Setting up network for e-Business Suite in Oracle Cloud Infrastructure

This post will be on how we did setup our network when the requirement was to deploy one Exadata and several application servers for our test environments. I’ll go through each components and then what was the setup on Terraform to get everything up and running properly.  I won’t go through  compartments or IAM setup but focus on networking side and how it was build with Terraform

Key thing to remember is that since we don’t have any requirements to access system from public internet the whole network will be private and the only way to login is through corporate network and IPSec VPN or FastConnect. 

Components we need are:

  • Virtual Cloud Network - VCN which defines the CIDR block you will use and will have necessary network components running under it. In this example I've given /16 CIDR block for VCN.
  • Three subnets under VCN - Two are required for Exadata and one is used for applications. Each subnet has a /24 CIDR block
  • Route table - Route table will have all the necessary routes so subnets can connect to correct parts of your setup. In the route table which is attached to subnets we have route to DRG (our on-prem static route), Nat GW (for all outgoing traffic) and Service Gateway (for all traffic going to Object Storage)
  • Nat Gateway - Instead of using a NAT server we can now use a NAT Gateway to route traffic outside in cases we need it. NAT GW is then added as a route rule to your route table
  • Service Gateway - This will route traffic from our subnets to object storage without traffic going through public internet, backups and anything else
  • Dynamic Routing Gateway with an IPSec VPN connection - DRG routes traffic between OCI and on-premise and IPSec connection then defines routes to your on-premise location
  • Customer Premise Equipment - CPE is linked to DRG and will be used to setup the IPSec VPN connection. It has IP of your on-premise network equipment.
  • Security lists for subnets to control ingress and egress traffic - we allow all traffic between subnets. When you are running Exadata you need to at least allow this inside the subnets.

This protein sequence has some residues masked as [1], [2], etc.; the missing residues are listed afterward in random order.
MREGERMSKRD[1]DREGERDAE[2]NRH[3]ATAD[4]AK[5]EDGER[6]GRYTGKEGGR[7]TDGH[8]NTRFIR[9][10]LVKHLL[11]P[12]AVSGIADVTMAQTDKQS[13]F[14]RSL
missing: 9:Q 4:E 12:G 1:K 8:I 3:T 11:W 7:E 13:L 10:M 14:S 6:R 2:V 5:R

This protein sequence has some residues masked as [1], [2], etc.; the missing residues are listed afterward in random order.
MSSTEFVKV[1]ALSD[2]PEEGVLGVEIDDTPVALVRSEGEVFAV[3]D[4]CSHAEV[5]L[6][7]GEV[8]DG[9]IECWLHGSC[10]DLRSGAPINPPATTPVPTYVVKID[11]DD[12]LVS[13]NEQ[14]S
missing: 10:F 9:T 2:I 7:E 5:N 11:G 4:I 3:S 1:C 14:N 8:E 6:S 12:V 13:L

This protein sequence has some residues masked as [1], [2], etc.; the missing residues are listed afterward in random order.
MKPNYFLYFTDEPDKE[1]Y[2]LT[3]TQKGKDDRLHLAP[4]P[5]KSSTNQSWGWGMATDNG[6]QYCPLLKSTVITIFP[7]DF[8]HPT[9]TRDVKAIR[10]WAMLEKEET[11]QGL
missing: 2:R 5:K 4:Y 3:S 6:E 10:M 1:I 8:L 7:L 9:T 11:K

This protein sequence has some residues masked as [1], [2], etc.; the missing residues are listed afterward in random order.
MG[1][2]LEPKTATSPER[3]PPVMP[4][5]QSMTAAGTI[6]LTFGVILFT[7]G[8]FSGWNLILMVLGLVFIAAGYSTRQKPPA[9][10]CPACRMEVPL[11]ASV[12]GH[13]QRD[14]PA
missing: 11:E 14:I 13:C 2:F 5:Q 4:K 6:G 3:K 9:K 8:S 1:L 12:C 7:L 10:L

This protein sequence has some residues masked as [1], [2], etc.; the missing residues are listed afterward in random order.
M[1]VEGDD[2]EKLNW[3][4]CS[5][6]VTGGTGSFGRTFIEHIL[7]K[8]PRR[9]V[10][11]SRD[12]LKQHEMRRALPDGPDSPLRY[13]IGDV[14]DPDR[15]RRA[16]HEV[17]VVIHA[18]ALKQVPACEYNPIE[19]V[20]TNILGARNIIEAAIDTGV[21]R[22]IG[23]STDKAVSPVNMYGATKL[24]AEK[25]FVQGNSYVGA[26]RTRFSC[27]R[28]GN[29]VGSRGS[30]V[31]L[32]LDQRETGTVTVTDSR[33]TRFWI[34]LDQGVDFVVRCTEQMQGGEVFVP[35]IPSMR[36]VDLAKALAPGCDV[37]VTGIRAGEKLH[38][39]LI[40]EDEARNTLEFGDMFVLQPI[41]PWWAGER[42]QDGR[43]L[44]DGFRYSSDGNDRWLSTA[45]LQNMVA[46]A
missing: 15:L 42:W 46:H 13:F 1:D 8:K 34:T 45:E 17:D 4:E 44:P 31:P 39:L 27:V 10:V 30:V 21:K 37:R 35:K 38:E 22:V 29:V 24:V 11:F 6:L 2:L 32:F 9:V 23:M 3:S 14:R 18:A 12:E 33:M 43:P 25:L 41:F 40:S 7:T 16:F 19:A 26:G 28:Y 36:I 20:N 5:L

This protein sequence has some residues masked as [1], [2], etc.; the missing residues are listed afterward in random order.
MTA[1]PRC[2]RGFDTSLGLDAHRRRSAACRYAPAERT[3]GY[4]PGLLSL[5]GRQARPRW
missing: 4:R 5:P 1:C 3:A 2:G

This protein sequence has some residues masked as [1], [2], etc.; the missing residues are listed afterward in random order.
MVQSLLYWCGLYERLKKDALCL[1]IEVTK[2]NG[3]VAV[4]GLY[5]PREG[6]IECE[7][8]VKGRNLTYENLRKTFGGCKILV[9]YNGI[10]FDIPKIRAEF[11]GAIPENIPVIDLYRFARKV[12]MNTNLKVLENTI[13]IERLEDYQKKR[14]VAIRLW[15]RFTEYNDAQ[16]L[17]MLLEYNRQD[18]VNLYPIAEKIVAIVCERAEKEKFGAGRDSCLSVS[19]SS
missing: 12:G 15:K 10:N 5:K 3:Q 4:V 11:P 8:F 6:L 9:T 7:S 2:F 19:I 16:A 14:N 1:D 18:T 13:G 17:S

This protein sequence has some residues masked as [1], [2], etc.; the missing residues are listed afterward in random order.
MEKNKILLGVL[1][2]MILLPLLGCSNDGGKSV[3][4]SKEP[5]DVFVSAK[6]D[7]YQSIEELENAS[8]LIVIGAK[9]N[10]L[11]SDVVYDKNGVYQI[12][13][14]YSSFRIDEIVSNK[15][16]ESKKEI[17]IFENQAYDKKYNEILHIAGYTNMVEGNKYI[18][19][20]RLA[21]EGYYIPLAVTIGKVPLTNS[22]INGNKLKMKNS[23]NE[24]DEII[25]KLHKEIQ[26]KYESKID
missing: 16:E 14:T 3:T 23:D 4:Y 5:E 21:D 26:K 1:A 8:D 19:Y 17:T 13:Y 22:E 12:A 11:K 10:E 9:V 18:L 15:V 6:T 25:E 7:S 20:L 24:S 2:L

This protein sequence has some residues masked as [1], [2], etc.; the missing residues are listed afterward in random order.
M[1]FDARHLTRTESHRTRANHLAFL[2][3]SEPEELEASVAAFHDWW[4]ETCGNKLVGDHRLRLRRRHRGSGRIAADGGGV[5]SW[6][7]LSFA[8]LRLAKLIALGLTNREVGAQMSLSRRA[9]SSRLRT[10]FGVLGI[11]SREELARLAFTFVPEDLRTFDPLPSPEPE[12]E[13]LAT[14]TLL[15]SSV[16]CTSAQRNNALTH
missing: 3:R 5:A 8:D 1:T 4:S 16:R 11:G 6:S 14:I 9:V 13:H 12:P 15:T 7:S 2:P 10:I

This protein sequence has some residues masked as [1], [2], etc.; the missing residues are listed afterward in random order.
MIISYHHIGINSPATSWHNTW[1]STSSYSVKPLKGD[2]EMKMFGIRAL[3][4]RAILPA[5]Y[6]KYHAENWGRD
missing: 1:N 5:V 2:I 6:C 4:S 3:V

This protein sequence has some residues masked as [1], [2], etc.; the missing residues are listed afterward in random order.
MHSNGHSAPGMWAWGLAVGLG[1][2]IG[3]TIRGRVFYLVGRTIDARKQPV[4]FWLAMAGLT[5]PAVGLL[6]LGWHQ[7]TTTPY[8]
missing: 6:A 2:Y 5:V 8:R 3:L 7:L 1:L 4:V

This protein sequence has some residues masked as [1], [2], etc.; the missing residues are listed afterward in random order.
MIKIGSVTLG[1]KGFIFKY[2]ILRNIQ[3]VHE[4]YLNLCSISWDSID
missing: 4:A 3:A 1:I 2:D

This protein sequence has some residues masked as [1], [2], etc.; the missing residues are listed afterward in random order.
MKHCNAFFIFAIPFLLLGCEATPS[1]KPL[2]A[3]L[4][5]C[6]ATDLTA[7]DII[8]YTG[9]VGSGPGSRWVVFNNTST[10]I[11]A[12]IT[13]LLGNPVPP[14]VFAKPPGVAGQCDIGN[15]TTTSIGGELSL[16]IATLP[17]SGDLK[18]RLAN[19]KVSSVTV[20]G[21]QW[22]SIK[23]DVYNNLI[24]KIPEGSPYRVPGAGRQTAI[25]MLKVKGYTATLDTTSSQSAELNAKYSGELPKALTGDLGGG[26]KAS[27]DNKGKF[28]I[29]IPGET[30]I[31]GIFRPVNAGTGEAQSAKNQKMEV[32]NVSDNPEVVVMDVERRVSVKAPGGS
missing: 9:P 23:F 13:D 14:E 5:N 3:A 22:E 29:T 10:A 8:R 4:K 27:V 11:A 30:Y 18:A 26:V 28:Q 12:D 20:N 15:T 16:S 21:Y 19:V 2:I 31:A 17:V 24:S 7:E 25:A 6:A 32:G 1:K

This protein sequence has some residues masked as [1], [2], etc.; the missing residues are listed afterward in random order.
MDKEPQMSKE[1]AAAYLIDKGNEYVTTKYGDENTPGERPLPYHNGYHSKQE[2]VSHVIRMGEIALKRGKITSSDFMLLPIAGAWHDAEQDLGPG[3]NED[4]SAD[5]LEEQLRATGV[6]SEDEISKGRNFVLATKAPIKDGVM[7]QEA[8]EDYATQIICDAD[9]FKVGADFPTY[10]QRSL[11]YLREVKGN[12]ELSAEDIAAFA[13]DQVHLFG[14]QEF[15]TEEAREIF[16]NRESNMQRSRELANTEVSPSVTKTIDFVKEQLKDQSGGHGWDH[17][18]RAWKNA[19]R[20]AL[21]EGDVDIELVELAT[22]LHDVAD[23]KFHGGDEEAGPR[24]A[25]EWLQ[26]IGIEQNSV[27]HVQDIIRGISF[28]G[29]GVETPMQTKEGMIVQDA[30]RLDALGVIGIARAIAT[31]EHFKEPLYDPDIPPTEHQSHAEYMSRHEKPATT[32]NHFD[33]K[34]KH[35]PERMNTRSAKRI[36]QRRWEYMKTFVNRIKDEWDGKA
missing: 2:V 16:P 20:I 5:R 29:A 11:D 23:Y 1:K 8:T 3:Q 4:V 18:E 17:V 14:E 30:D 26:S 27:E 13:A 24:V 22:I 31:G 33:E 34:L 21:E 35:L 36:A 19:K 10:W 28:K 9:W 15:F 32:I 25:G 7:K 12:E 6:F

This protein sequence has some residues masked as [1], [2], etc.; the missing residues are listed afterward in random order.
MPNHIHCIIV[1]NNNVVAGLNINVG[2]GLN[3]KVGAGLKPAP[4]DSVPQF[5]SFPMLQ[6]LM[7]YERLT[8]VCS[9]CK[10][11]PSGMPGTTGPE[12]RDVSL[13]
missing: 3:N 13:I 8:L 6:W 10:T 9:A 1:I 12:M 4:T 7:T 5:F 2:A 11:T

How the network setup looks like

We wanted to keep the configuration really simple as running our e-Business Suite doesn’t need complex setup. Depending on your use case you might need to drop out NAT Gateway for example if there are strict rules on connecting outside the company’s network. What is not seen in this picture is that all ICMP, TCP and UDP traffic is allowed between subnets and only SSH and SQL*net traffic allowed to our company’s network.

Terraform setup

As I’ve previously mentioned we use Terraform to deploy services with Infrastructure as Code. We utilize modules with Terraform so resource creation is always done using same way and specici version of code. 

We also divide the service creation parts to global and to other services which have dev/pprd/prod versioning. This way when making changes we test each change before changing the production stack and can hopefully automate this in the future. 

Global parts are something which doesn’t make sense to create more than once. We could obviously do that but since we need to have IPSec VPN routing from our VCN to on-premise network we thought it will be easier to create components like VCN, IPSec VPN and FastConnect only once. In these cases you just need to acknowledge your approach and remember there is higher risk on deploying changes.

This is how Terraform projects we have related to network have been setup:

Looking this later we probably should have combined VCN and gateway projects. There is no good reason for them to be separate as both create global resources and we don’t really modify VCN so it would impact all resources below it.

We also call security list and subnet modules three times from the Create Subnets projects as we need three subnets with three security lists. 

Word about modules

When we started we put all Terraform modules into one git (Gitlab) repository. While this worked we stumbled a lot on issues with merging when we were creating new modules each day.

I had a really good discussion with one of the largest Finnish AWS customers and how they utilize Terraform. There I got the idea that each module should instead be in it’s own repository. We changed our approach and I think it has been really good fit for us! It’s much clearer and we can tag each module with specific version. Having them in same repository would cause tags to be non-related to the specific module.

So now we can call module from the main.tf using a specific version like this:

source = “git::https://gitlab.my.company/OCI/module-securitylist.git?ref=v1.1”
 
Remember that ref can be tag or branch depending which code base you want to use.

What we are still missing

You probably noticed we are still missing few things if you look the first picture and compare that with Terraform modules being used.

We are still in process of deploying FastConnect and I think it will be one of the few cases we will deploy outside Terraform and do it manually. Also the service gateway module is being build but it’s really a simple addition overall and shouldn’t be anything too difficult to add.

Hope this gives a good overview on planning your OCI network setup!

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